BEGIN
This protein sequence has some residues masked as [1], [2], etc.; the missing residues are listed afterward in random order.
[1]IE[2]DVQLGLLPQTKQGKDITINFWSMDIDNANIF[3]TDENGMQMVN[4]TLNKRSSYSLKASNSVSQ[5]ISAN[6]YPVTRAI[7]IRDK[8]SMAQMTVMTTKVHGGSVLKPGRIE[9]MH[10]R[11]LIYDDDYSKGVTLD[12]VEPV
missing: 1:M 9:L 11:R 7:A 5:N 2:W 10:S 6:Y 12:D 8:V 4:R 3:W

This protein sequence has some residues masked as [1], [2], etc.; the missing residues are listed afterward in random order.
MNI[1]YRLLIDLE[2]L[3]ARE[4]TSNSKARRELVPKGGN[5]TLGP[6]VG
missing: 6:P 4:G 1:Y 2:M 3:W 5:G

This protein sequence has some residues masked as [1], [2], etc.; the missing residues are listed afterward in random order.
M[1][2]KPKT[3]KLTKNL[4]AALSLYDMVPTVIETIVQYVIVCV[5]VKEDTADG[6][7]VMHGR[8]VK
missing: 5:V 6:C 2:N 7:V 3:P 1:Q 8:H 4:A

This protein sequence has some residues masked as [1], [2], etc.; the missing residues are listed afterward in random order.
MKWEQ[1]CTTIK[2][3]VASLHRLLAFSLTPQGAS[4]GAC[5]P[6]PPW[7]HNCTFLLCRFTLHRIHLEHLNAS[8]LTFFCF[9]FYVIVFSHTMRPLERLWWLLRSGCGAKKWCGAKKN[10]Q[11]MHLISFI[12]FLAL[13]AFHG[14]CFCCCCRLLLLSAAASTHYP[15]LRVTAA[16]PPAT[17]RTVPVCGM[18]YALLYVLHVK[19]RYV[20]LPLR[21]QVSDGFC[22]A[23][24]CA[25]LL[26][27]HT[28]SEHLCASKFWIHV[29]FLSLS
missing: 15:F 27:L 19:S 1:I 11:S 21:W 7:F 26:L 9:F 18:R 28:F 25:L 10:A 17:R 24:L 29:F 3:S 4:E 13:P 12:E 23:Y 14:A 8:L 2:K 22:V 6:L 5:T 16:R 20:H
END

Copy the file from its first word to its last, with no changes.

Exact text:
This protein sequence has some residues masked as [1], [2], etc.; the missing residues are listed afterward in random order.
[1]IE[2]DVQLGLLPQTKQGKDITINFWSMDIDNANIF[3]TDENGMQMVN[4]TLNKRSSYSLKASNSVSQ[5]ISAN[6]YPVTRAI[7]IRDK[8]SMAQMTVMTTKVHGGSVLKPGRIE[9]MH[10]R[11]LIYDDDYSKGVTLD[12]VEPV
missing: 1:M 9:L 11:R 7:A 5:N 2:W 10:S 6:Y 12:D 8:V 4:R 3:W

This protein sequence has some residues masked as [1], [2], etc.; the missing residues are listed afterward in random order.
MNI[1]YRLLIDLE[2]L[3]ARE[4]TSNSKARRELVPKGGN[5]TLGP[6]VG
missing: 6:P 4:G 1:Y 2:M 3:W 5:G

This protein sequence has some residues masked as [1], [2], etc.; the missing residues are listed afterward in random order.
M[1][2]KPKT[3]KLTKNL[4]AALSLYDMVPTVIETIVQYVIVCV[5]VKEDTADG[6][7]VMHGR[8]VK
missing: 5:V 6:C 2:N 7:V 3:P 1:Q 8:H 4:A

This protein sequence has some residues masked as [1], [2], etc.; the missing residues are listed afterward in random order.
MKWEQ[1]CTTIK[2][3]VASLHRLLAFSLTPQGAS[4]GAC[5]P[6]PPW[7]HNCTFLLCRFTLHRIHLEHLNAS[8]LTFFCF[9]FYVIVFSHTMRPLERLWWLLRSGCGAKKWCGAKKN[10]Q[11]MHLISFI[12]FLAL[13]AFHG[14]CFCCCCRLLLLSAAASTHYP[15]LRVTAA[16]PPAT[17]RTVPVCGM[18]YALLYVLHVK[19]RYV[20]LPLR[21]QVSDGFC[22]A[23][24]CA[25]LL[26][27]HT[28]SEHLCASKFWIHV[29]FLSLS
missing: 15:F 27:L 19:S 1:I 11:S 21:W 7:F 26:L 9:F 18:R 28:F 25:L 10:A 17:R 24:L 29:F 3:S 4:E 13:P 12:E 23:Y 14:A 8:L 2:K 22:V 6:L 5:T 16:R 20:H